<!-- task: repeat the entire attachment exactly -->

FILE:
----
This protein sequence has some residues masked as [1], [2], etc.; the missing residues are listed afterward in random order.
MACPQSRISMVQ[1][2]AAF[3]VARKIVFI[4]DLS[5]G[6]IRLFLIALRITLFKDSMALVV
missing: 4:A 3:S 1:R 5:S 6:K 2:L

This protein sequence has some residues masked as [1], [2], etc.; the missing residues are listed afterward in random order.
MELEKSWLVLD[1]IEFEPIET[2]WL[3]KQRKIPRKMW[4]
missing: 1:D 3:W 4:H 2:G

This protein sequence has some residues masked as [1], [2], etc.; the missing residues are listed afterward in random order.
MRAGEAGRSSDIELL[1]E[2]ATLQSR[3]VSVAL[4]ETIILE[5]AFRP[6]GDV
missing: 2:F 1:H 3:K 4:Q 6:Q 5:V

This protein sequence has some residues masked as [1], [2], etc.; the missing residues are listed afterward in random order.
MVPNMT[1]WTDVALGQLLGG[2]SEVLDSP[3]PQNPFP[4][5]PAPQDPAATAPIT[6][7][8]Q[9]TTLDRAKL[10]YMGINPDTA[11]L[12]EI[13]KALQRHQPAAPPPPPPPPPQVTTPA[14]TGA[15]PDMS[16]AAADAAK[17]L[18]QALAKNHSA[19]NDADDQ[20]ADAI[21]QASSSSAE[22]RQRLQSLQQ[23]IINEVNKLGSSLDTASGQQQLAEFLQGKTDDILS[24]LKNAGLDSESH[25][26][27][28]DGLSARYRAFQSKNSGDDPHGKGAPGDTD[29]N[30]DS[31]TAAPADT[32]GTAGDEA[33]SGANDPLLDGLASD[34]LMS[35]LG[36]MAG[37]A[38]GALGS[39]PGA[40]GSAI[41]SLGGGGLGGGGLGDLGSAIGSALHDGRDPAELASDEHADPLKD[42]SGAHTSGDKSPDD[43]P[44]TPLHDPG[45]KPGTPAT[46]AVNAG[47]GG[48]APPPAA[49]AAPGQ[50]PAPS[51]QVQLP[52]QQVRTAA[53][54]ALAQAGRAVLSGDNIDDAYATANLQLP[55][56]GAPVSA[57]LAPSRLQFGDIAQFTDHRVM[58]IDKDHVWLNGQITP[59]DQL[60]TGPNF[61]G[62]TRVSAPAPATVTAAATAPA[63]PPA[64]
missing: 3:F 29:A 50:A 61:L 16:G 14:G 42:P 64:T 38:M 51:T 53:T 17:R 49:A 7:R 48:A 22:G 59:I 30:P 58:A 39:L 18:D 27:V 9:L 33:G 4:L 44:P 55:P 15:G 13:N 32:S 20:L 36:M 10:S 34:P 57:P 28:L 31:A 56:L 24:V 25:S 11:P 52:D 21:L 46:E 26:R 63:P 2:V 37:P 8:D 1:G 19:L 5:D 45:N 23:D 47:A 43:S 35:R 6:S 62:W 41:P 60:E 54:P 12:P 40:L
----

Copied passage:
This protein sequence has some residues masked as [1], [2], etc.; the missing residues are listed afterward in random order.
MACPQSRISMVQ[1][2]AAF[3]VARKIVFI[4]DLS[5]G[6]IRLFLIALRITLFKDSMALVV
missing: 4:A 3:S 1:R 5:S 6:K 2:L

This protein sequence has some residues masked as [1], [2], etc.; the missing residues are listed afterward in random order.
MELEKSWLVLD[1]IEFEPIET[2]WL[3]KQRKIPRKMW[4]
missing: 1:D 3:W 4:H 2:G

This protein sequence has some residues masked as [1], [2], etc.; the missing residues are listed afterward in random order.
MRAGEAGRSSDIELL[1]E[2]ATLQSR[3]VSVAL[4]ETIILE[5]AFRP[6]GDV
missing: 2:F 1:H 3:K 4:Q 6:Q 5:V

This protein sequence has some residues masked as [1], [2], etc.; the missing residues are listed afterward in random order.
MVPNMT[1]WTDVALGQLLGG[2]SEVLDSP[3]PQNPFP[4][5]PAPQDPAATAPIT[6][7][8]Q[9]TTLDRAKL[10]YMGINPDTA[11]L[12]EI[13]KALQRHQPAAPPPPPPPPPQVTTPA[14]TGA[15]PDMS[16]AAADAAK[17]L[18]QALAKNHSA[19]NDADDQ[20]ADAI[21]QASSSSAE[22]RQRLQSLQQ[23]IINEVNKLGSSLDTASGQQQLAEFLQGKTDDILS[24]LKNAGLDSESH[25][26][27][28]DGLSARYRAFQSKNSGDDPHGKGAPGDTD[29]N[30]DS[31]TAAPADT[32]GTAGDEA[33]SGANDPLLDGLASD[34]LMS[35]LG[36]MAG[37]A[38]GALGS[39]PGA[40]GSAI[41]SLGGGGLGGGGLGDLGSAIGSALHDGRDPAELASDEHADPLKD[42]SGAHTSGDKSPDD[43]P[44]TPLHDPG[45]KPGTPAT[46]AVNAG[47]GG[48]APPPAA[49]AAPGQ[50]PAPS[51]QVQLP[52]QQVRTAA[53][54]ALAQAGRAVLSGDNIDDAYATANLQLP[55][56]GAPVSA[57]LAPSRLQFGDIAQFTDHRVM[58]IDKDHVWLNGQITP[59]DQL[60]TGPNF[61]G[62]TRVSAPAPATVTAAATAPA[63]PPA[64]
missing: 3:F 29:A 50:A 61:L 16:G 14:G 42:P 64:T 38:M 51:T 53:T 17:R 49:A 7:R 48:A 22:G 59:I 30:P 58:A 39:L 18:D 27:V 9:L 33:G 4:L 44:P 55:P 15:G 13:N 32:S 20:L 36:M 10:S 34:P 57:P 28:L 31:A 56:L 24:V 25:S 11:P 52:D 21:L 46:E 26:R 63:P 2:V 37:P 8:D 1:G 19:L 5:D 45:N 23:D 47:A 43:S 35:R 6:S 62:W 41:P 60:E 54:P 12:P 40:L